For most Americans, the Bible provides an ostensibly simple, unambiguous protocol for human behavior. It is, in short, a morality manual from God. But upon closer scrutiny, these sacred texts are anything but unequivocal.
Genesis says: “Be fruitful and multiply; fill the earth and subdue it. Have dominion over the fish of the sea, the birds of the air, the cattle and all the animals that crawl on the earth.” But if this oft-cited verse is to be the mandate governing our relationship with animals, then biblical apologists need also explain the divine instructions for genocide (Nahum, Deuteronomy 7), gender subjugation (Corinthians 14:34-35, Ephesians 5:22-24, Deuteronomy 21:10-14), and slavery (Exodus 21, Leviticus 25:44-46).
The Antebellum South’s political class invoked God’s authority to justify their institution. Africans, as descendants of Ham (Hamites) were ordained to be perpetual servants (Genesis 9:20-27). So powerful was the Bible’s sway that a congressman (South Carolina’s James Hammond) could rise on the House floor and declare: “The doom of Ham has been branded on the form and features of his African Descendants. The hand of fate has united his color and his destiny. Man cannot separate what God hath joined.”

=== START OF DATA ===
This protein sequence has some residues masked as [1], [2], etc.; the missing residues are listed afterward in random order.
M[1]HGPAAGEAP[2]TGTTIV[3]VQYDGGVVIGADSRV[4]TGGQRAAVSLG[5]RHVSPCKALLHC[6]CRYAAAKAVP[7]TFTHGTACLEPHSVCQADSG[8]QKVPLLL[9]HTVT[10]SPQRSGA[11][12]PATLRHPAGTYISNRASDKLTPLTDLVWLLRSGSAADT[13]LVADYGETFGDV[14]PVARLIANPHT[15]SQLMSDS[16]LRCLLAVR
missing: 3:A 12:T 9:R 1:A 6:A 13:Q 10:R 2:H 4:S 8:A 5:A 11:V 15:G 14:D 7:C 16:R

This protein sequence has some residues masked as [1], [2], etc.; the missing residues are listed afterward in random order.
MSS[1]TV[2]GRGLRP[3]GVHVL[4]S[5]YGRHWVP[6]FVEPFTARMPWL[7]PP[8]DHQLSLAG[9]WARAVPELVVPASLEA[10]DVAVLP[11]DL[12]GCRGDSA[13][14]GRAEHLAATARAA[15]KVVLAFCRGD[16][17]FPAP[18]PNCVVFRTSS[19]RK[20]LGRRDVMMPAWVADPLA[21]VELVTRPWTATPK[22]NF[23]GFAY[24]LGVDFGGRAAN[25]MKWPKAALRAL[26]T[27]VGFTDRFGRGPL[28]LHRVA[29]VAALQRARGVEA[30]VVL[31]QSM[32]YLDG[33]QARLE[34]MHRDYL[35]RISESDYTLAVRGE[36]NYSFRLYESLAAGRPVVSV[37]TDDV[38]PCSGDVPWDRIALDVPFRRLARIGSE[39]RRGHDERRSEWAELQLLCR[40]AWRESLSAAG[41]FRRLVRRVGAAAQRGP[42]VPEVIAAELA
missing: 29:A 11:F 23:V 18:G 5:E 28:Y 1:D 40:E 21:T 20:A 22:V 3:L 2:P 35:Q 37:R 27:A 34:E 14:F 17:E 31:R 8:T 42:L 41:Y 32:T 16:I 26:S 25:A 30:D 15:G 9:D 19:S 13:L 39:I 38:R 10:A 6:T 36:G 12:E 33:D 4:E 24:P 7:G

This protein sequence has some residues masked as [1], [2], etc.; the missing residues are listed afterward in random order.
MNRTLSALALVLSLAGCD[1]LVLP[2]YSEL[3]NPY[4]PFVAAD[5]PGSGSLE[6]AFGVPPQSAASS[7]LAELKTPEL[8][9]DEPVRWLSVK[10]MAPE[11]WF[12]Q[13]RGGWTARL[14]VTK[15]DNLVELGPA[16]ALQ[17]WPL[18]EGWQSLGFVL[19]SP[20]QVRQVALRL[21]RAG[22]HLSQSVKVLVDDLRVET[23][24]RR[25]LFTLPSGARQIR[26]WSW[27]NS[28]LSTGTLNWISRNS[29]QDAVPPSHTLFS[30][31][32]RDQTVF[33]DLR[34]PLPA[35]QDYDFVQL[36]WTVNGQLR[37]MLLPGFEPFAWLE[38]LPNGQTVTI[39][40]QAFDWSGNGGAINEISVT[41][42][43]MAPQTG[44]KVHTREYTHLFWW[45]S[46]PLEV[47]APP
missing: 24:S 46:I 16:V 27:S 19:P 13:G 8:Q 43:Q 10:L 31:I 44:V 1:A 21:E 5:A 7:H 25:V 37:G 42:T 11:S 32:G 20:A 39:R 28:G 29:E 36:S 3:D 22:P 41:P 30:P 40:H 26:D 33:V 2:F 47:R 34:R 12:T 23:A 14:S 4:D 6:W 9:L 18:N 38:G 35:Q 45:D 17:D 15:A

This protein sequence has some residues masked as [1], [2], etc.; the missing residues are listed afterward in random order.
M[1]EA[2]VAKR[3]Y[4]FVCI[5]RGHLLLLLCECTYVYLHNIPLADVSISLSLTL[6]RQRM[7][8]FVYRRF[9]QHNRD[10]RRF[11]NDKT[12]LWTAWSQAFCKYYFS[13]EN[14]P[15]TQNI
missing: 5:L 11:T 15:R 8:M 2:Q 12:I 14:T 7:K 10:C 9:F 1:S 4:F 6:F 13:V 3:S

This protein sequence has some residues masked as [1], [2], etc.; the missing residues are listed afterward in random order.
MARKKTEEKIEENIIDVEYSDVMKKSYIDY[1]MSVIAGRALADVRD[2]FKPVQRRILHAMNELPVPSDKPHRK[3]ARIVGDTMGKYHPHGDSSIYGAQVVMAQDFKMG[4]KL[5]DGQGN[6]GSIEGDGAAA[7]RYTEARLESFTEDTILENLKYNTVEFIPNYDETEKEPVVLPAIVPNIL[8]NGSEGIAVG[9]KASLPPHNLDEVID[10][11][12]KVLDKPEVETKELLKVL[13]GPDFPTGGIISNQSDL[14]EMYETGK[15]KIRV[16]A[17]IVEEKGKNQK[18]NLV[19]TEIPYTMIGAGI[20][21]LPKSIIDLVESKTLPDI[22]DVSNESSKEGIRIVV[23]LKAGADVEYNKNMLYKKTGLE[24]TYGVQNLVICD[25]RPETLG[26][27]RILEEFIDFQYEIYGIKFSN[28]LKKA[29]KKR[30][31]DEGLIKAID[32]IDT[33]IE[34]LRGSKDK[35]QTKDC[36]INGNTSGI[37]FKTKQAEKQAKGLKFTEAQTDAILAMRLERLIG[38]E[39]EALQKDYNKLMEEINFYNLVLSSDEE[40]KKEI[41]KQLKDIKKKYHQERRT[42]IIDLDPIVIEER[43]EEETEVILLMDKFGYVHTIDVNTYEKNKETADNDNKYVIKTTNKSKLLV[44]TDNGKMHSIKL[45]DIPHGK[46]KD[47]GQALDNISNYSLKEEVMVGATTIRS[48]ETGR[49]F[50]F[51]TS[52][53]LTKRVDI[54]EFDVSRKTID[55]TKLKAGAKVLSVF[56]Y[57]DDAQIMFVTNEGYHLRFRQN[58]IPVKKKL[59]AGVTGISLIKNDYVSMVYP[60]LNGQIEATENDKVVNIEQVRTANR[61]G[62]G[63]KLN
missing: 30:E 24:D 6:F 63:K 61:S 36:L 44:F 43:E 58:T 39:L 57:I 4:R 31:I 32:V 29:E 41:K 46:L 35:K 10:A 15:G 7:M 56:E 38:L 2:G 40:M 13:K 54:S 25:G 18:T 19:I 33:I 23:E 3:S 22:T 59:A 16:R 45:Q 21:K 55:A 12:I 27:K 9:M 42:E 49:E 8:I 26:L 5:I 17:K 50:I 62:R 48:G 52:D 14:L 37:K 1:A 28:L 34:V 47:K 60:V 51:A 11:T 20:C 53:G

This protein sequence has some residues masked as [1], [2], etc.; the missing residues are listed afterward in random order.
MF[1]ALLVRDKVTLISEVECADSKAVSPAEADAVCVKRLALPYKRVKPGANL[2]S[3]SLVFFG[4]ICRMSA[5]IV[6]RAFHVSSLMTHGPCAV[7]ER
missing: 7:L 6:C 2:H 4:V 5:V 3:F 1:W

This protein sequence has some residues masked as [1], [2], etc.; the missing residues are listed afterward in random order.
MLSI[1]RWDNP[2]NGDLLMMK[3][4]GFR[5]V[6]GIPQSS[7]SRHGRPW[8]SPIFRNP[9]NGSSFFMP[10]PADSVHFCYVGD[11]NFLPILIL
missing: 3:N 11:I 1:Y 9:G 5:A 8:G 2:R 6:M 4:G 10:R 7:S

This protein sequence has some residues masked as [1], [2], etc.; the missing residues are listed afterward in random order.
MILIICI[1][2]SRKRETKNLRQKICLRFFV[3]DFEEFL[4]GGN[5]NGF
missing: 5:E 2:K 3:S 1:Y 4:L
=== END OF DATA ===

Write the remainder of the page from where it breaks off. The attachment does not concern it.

The Genesis passage would eventually lead to an animal-property class; dominion from God conveyed ownership. Worse, animals could (can) be used in any way that may benefit mankind. This comes directly from the Catechism of the Catholic Church:
God entrusted animals to the stewardship of those whom he created in his own image. Hence it is legitimate to use animals for food and clothing. They may be domesticated to help man in his work and leisure. Medical and scientific experimentation on animals is a morally acceptable practice if it remains within reasonable limits and contributes to caring for or saving human lives.
So, God’s word somehow justifies this. It’s as if biblical teachings supersede any need to apply reason and compassion. But, in truth, a sensible and just moral code does not require a religious charter; we can manage quite fine without a supernatural guide. Unless we are prepared to revert to Old Testament principles on races, creeds, and genders, we must forever dismiss a God-sanctioned enslavement of other beings as the specious nonsense that it is.